Yet, that does not mean there are not still times of sadness for Joni. She has made it no secret that, though Christ has been a close companion in her suffering, there have been times of great darkness and melancholy. She recalls one of those valleys some years ago. It was Easter Sunday and yet, her mind and soul racked with depression, thirsty for hope–for a renewed sense of God’s presence. She went to church, an Episcopal Church (as was her custom), hoping, no doubt, that something said, sung or done in the service would renew her confidence in God. And after the opening of the service, she heard the Celebrant offer the prayer assigned for Easter Sunday–this prayer:
           
Almighty God, who through Thine only-begotten Son Jesus Christ hast overcome death and opened unto us the gate of everlasting life: Grant that we, who celebrate with joy the day of the Lord’s resurrection, may be raised from the death of sin by thy life-giving Spirit; through the same Jesus Christ our Lord....”
 
And with those words sinking beyond ear to heart, she began to weep. What happened? God’s Spirit fell upon her. In that very moment, she began to have a vision of what rests beyond the grave. She says that she suddenly realized that when this life is over and she arrives at the wedding feast of the Lamb of God, she will first fall down on her knees before Jesus and then, then she says, she will stand–stand on her own two feet, freed from the wheelchair, released from the paralysis of arms and legs, and she will dance.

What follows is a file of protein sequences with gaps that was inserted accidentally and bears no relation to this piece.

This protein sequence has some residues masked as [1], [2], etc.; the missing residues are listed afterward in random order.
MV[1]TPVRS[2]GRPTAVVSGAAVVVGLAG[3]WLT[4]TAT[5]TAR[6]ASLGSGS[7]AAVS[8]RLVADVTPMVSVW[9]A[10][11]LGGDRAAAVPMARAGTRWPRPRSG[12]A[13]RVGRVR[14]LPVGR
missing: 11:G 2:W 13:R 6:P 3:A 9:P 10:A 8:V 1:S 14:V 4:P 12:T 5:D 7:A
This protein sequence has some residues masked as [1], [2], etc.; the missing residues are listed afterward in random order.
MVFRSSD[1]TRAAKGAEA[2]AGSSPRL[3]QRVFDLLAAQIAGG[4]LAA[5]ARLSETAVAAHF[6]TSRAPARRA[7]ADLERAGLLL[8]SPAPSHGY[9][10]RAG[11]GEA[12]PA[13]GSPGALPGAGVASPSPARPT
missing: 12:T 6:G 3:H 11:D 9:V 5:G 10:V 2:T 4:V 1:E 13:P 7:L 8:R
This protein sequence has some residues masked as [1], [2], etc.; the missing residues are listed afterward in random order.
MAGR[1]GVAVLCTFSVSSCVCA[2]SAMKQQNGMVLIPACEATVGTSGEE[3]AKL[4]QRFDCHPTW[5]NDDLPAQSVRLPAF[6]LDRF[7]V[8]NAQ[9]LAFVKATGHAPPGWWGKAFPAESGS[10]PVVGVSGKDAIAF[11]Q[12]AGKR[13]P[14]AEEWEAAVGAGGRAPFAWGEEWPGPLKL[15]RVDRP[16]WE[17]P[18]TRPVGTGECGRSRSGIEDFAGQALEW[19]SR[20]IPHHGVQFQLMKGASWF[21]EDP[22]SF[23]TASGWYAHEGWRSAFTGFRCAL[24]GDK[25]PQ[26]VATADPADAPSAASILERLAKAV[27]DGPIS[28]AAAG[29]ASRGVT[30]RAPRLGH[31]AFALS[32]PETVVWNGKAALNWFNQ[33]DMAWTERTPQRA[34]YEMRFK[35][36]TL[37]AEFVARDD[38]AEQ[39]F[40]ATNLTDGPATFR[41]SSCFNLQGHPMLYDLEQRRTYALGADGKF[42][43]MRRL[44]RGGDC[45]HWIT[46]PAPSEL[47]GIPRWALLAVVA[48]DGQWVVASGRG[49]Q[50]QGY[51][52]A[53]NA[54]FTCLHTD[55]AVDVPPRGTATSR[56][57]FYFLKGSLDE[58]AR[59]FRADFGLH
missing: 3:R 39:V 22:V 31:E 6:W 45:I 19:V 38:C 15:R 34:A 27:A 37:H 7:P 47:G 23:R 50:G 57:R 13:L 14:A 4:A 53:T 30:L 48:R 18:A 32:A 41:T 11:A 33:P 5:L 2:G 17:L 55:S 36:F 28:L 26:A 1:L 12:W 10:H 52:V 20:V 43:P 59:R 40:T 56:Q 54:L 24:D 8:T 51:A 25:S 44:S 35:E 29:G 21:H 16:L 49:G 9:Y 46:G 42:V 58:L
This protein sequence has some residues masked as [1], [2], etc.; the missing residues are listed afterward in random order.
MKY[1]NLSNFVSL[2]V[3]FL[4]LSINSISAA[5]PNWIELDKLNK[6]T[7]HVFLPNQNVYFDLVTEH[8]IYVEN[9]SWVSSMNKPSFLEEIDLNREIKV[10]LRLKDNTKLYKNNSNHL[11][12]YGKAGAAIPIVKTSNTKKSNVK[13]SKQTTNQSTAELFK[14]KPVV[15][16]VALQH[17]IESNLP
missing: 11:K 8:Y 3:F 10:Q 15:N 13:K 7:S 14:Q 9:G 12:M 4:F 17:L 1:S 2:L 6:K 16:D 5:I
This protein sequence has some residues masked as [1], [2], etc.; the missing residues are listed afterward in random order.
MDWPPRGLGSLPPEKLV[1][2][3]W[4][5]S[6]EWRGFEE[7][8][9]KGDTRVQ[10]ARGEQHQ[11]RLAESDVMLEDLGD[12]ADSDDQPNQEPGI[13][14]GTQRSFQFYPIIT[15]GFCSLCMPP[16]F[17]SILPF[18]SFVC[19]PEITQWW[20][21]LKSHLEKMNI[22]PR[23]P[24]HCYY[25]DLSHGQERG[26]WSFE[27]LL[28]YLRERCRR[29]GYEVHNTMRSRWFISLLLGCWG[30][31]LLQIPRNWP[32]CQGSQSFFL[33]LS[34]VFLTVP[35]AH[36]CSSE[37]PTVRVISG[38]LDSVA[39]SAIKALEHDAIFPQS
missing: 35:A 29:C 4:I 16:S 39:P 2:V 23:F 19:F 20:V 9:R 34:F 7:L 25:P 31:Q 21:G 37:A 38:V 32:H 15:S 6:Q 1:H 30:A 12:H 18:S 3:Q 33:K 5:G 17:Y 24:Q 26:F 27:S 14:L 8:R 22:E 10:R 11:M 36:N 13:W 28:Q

You know, one of the many gifts of our faith is that, in God’s hands, there are no dead ends. Yes, there are times to weep, mourn and even a time to die. Yet, if we trust our heavenly Father, if we allow the grace of His Son, our Lord Jesus, to saturate our lives, then with each ending, God will flip over life’s hourglass, and endings will become beginnings. There will be time to laugh and time to dance. And when the last grain slips through, do not lose hope, for that last turn of the glass comes with an endless supply of life.
 
For at the end, there is a season to be born yet again and go on forever and ever and ever.
 
A Prayer
Oh my God, I believe in thee, do thou strengthen my faith. All my hopes are in thee, do thou secure them. I love thee with my whole heart, teach me to love thee daily more and more. Amen.
 
Richard Challoner, d. 1781
From The Garden of the Soul

[1] Douglas Brinkley, “A final interview with Hammerin’ Hank,” reprinted from the New York Times in The Houston Chronicle, January 27, 2021, p. A-17.
The Rev. Dr. Russell J. Levenson, Jr.
Rector